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Electronic updates

This month Bandolier concentrates on some of the interesting evidence around surgery. Surgery is not an evidence-free zone, and there are many good systematic reviews of randomised trials, and other evidence for surgery and anaesthesia. What we have chosen is a bit eclectic, but it's what's tickled our fancy lately.

randomised trial of different forms of anaesthesia confirming Bandolier's suspicions that it does not make much difference to mortality, and confirming that a systematic review saying that different anaesthetic methods did make a difference was wrong. Policy was changed on the basis of an incorrect systematic review, emphasising that reviews have to get it right. We were also interested in information about our ageing population, and how we need to pull our socks up in making provision for more hip replacements .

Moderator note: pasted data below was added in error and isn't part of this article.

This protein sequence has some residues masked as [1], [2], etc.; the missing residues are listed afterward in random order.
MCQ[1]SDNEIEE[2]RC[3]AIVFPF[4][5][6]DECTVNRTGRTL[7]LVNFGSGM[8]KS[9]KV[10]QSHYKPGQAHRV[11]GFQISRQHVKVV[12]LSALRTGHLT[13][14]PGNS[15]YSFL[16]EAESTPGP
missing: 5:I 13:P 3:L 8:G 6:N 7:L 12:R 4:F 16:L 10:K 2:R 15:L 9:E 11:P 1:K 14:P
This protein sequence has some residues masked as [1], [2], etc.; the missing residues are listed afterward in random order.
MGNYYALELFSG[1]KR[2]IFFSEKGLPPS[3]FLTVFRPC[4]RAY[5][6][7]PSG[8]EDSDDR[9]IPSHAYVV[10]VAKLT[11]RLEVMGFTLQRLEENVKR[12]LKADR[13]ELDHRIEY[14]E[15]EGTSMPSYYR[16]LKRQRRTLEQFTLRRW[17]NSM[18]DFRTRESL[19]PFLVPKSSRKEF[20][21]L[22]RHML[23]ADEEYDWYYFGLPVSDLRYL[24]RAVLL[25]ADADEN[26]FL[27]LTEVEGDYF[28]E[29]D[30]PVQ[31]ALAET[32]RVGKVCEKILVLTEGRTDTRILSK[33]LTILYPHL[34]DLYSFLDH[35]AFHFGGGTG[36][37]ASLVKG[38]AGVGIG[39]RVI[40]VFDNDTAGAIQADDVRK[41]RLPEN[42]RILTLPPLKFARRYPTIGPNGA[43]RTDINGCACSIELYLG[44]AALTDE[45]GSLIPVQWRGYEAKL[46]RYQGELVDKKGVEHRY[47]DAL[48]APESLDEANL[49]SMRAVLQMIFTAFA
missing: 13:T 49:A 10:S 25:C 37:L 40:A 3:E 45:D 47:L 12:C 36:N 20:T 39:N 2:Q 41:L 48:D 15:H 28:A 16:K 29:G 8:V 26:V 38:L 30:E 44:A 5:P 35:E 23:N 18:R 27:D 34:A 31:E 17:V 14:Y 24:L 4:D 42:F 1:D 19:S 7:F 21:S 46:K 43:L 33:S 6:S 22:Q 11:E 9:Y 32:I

As interesting is a study from Glasgow on the reading ability of patients with rheumatoid arthritis. One patient in six would have trouble with patient education material, and 1 in 20 would not be able to read prescription labels. Patients with reading problems required three times as many outpatient appointments for the same clinical result. That was 7,000 extra outpatient visits just for Glasgow's rheumatoid arthritis outpatients.

Studies like that make one think. Helping folk who can't read is good for business, as well as just being a good thing to do.

Electronic updates


The Internet version of Bandolier has added much in the last month. In particular it has a brief review of studies on arthroscopy for osteoarthritic knees , promised in Bandolier 102 . It has a completed review of the evidence for the use of Lorenzo's oil for adrenoleukodystrophy and adrenomyeloneuropathy. And it begins to pull together evidence on mobile phones, magnetic fields and cancer .


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